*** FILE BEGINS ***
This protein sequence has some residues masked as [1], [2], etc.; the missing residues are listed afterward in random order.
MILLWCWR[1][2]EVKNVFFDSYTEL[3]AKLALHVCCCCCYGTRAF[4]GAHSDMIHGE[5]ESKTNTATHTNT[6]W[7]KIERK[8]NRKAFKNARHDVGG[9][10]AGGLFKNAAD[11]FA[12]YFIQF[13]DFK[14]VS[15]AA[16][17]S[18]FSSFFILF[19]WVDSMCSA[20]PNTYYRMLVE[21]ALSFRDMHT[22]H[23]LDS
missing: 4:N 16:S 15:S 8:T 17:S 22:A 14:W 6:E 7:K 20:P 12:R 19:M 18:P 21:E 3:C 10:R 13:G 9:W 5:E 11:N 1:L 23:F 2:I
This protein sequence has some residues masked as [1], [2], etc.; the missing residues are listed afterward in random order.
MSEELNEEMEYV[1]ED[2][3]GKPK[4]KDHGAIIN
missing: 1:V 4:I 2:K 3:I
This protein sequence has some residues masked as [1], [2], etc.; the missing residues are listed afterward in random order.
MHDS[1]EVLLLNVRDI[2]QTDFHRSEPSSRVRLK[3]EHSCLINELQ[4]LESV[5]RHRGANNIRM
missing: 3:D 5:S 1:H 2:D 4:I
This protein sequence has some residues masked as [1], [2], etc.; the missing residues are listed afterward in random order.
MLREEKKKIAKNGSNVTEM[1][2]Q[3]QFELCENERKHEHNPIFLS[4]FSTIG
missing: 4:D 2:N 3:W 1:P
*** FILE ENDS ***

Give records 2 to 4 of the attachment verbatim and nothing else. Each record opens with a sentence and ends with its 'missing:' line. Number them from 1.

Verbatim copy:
This protein sequence has some residues masked as [1], [2], etc.; the missing residues are listed afterward in random order.
MSEELNEEMEYV[1]ED[2][3]GKPK[4]KDHGAIIN
missing: 1:V 4:I 2:K 3:I
This protein sequence has some residues masked as [1], [2], etc.; the missing residues are listed afterward in random order.
MHDS[1]EVLLLNVRDI[2]QTDFHRSEPSSRVRLK[3]EHSCLINELQ[4]LESV[5]RHRGANNIRM
missing: 3:D 5:S 1:H 2:D 4:I
This protein sequence has some residues masked as [1], [2], etc.; the missing residues are listed afterward in random order.
MLREEKKKIAKNGSNVTEM[1][2]Q[3]QFELCENERKHEHNPIFLS[4]FSTIG
missing: 4:D 2:N 3:W 1:P